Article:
Since 2005, Boston University graduate Emily Deschanel, 39, has starred on the Fox crime procedural Bones as Temperance Brennan, a forensic anthropologist who writes novels on the side. A Los Angeles native, she is the daughter of award-winning cinematographer Caleb Deschanel and actress Mary Jo Deschanel and the sister of actress Zooey Deschanel. She’s appeared in numerous other films and television shows and is an avid animal-rights activist and vegan. She lives in Los Angeles with her husband and two children.
Emily Deschanel: And a 4-year-old, yeah. How do I have it all? I don’t. I’m constantly trying to balance things, and sometimes I’m in tears that I won’t see my kids. I’m just trying to survive or get it all done, and it’s definitely challenging.
Strangest thing about being a Hollywood kid when you came to Boston? I’m not sure I consider myself a Hollywood kid, and I’m not sure it’s weird, but I love Boston accents. That’s my favorite. But at BU, we had a dialect class, and even the teacher couldn’t do a Boston accent. She made a girl from Boston do it for us.
If you had a daughter, would you ever name her Temperance? No. [Laughs.] I think not. That would be kind of crazy. But I do have a son named Henry, and my character now has a son named Hank. That’s as comfortable as I feel with the characters’ names overlapping real life.
So are you squeamish? No. I’ll watch surgery, and I like the forensics shows. I’ve been to the morgue and seen autopsies. That said, I almost fainted when my son needed stitches in his chin. They had to get me a juice box. So I guess I’m very squeamish when it comes to my own children.
How hard did you have to study for this role? I got all these books on forensic anthropology, and forensics in general, and I kinda had the basis for certain terminology that I’d be using. So I learned about the basics. Now I know a lot of the bones in the body.
So you must kill when you sing “The knee bone’s connected to the shin bone…” Yup. It’s “The patella’s connected to the femur…” We did a show last season where I rewrote that song. It’s either 206 or 208 bones in the body, depending on who’s counting. We did an episode where we named every bone in the body.
Most dire animal rights abuse happening now? There are so many horrible things happening to animals in the world. I concentrate on the 10 billion animals that are raised and killed for food in this country on factory farms. The number is so large. It doesn’t get the attention it deserves. People don’t want to hear about it. But the environmental impact and the impact on people’s health, never mind the cruelty these animals face, is where I pay the most attention.
So have you ever solved a crime in real life? I think I solve many crimes all the time. We cook up little mysteries for my son to solve, because he loves it. But I solve the mystery of “Where’s my phone?” every day. I lose it on a daily basis.
Do you think you’ll ever work with your father, mother and sister? Well, my dad directed an episode of Bones, my sister appeared on an episode, and I was just saying to the producer that we need to get my mom on. So maybe not at the same time, but hopefully, yes.
Favorite film of your father’s? Being There.
Of your sister’s? Elf.
Of your own? Oh, I don’t know. What can I say? I had such a small part in it, but Cold Mountain. Or do I be a smartass and say Boogeyman?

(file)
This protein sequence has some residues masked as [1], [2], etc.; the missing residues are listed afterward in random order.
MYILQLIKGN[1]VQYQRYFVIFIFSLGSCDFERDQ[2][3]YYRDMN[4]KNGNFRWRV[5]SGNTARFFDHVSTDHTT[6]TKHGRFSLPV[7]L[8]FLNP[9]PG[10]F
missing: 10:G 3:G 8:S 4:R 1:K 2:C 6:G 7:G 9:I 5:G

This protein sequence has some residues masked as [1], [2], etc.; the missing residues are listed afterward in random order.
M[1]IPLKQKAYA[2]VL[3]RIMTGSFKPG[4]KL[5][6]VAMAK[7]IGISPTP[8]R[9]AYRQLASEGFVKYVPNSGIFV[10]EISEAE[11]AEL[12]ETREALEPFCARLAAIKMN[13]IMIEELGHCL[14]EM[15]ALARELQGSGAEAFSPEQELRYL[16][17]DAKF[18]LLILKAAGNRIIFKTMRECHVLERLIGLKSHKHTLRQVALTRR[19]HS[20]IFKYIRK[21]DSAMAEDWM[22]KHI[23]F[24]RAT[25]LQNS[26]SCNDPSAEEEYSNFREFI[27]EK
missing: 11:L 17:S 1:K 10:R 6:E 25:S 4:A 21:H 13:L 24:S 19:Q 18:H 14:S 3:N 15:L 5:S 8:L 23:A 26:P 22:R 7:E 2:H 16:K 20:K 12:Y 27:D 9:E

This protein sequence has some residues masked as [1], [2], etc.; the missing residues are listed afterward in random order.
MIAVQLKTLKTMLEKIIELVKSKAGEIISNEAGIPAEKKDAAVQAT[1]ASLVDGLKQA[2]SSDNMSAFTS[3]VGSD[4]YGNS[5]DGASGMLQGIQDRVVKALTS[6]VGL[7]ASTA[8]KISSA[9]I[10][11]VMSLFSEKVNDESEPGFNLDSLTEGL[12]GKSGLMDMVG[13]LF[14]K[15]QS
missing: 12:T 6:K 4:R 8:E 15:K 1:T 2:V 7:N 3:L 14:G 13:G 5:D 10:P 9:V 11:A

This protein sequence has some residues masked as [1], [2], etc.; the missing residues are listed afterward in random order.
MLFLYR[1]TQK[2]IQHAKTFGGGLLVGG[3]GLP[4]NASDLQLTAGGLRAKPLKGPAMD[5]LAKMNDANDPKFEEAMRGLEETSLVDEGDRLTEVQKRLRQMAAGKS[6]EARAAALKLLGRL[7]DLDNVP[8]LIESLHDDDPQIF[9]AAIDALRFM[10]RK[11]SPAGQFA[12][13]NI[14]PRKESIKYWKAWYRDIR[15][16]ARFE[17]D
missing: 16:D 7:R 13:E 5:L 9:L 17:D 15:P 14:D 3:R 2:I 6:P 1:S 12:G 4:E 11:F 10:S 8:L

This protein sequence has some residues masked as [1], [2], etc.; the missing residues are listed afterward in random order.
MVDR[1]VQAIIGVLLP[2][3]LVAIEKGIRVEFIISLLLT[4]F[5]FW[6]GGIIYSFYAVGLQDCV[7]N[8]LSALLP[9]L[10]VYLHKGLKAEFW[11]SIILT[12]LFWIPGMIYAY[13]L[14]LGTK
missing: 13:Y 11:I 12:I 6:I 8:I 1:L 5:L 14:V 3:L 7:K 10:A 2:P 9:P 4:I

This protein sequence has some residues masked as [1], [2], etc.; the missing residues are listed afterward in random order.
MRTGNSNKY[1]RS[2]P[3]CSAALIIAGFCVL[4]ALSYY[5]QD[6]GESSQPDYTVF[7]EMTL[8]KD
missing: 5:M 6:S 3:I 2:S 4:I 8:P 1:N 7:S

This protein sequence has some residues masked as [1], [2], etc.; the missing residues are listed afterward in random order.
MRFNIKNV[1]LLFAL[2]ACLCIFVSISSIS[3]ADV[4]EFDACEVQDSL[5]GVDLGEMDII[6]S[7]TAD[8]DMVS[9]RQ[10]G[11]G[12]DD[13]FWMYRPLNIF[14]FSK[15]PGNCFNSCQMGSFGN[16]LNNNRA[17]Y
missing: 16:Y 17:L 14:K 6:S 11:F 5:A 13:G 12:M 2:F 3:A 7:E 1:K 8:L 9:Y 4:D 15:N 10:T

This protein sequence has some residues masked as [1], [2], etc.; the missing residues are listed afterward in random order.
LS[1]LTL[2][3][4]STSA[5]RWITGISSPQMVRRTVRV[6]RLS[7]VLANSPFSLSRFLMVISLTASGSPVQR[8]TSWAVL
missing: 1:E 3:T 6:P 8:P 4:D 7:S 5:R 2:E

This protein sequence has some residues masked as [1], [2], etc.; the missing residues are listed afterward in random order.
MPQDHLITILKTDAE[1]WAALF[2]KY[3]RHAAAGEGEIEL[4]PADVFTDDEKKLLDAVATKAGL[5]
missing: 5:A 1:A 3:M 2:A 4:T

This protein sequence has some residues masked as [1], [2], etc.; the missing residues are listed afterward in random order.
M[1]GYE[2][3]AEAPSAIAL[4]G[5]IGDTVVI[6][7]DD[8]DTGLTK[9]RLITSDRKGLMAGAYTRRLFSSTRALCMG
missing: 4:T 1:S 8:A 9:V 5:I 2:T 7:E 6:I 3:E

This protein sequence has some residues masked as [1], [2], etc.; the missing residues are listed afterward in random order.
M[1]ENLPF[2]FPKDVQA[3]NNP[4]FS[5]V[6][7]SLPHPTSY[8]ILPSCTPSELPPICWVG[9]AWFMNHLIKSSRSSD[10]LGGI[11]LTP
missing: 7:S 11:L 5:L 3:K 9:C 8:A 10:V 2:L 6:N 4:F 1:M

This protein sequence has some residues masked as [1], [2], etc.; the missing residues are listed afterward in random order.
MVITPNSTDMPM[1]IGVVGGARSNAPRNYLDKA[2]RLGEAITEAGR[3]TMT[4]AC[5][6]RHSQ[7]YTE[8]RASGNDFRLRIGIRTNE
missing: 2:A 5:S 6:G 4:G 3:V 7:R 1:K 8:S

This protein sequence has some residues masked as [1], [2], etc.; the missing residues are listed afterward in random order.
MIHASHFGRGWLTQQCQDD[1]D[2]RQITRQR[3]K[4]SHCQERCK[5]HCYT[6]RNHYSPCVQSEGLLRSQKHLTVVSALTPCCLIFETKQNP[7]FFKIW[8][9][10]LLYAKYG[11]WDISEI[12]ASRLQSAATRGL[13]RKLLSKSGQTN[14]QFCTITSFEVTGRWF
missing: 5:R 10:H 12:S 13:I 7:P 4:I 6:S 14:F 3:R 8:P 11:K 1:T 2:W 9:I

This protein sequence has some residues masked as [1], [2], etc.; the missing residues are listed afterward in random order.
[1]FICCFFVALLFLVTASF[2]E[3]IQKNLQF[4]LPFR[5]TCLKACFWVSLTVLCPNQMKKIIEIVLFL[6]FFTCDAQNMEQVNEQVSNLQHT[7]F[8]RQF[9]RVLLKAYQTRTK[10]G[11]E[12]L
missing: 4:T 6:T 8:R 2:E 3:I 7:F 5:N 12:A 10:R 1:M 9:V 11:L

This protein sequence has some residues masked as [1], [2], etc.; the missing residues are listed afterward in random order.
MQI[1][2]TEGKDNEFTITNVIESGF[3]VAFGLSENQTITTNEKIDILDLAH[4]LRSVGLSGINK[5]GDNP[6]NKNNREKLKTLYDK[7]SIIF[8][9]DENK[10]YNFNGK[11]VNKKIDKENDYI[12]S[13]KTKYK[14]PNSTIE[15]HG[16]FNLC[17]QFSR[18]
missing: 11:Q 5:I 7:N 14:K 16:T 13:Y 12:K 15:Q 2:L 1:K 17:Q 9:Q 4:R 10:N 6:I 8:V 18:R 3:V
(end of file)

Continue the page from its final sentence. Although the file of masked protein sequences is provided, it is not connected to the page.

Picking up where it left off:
That was unfairly overlooked by the Academy. So name one working actor who’s never appeared on Special Victims Unit. Wow! That’s such a good question. There aren’t many. I played Cassie Germaine, a cellist who was attacked. I worked so hard to learn how to fake playing the cello for this one scene, and in the end, the music wasn’t even synched up. But I’m guessing David Boreanaz has not been on that show.
What is it about crime procedurals that fascinates people? There are a lot of factors. People love solving a mystery. They like coming up with the answers before the characters do, or wish they had. The science is interesting. It keeps your mind working. It scares you in a kind of controlled environment. And the sense of justice—seeing the good guys win.
Thing about you that’s most like Temperance Brennan? I like the tangible. I don’t like speaking in metaphors. I like literal things, empirical things, things you can touch. Facts. I don’t do well with people who speak in metaphors or similes.
The way you’re least like her? She’s way smarter than I am. I’m a little more socially adept than she is, too.
Have you ever read or heard about a Jane Doe case where you were like “I can help with that. They need me.” [Laughs.] Probably when we first started doing it I had thoughts like that, but no. I know how much I don’t know, so I’m not that presumptuous. I do know of actors who do medical shows and actually think they can do an operation, but I don’t have those delusions. That said, I’m always fascinated when they do find an unidentified body. There are many, many Jane and John Does out there that have yet to be solved, sadly.
Actor you most enjoyed working with? Betty White was on the show recently, and she’s a hero of mine, so that was kind of awesome.
Director? That’s a terrible thing to ask because I work with different directors all the time. But I’ll say Anthony Minghella, who directed Cold Mountain. Not that my role was so big, but I will say that was an exceptional experience. He knew more about my character than I did, and I had months to think about it. It was a tiny, tiny part, and he had a whole backstory that was better than what I had. He’s just amazing.
You’re in your 11th season. Do you ever get sick of it, and how long do you see it going? Like any job, yes, of course, but I’m so lucky to have the job that I do. It’s kind of a show that might never die. It’s pretty perennial.
So here’s to another 11 seasons. By then, they’ll have our characters’ children solving the crimes.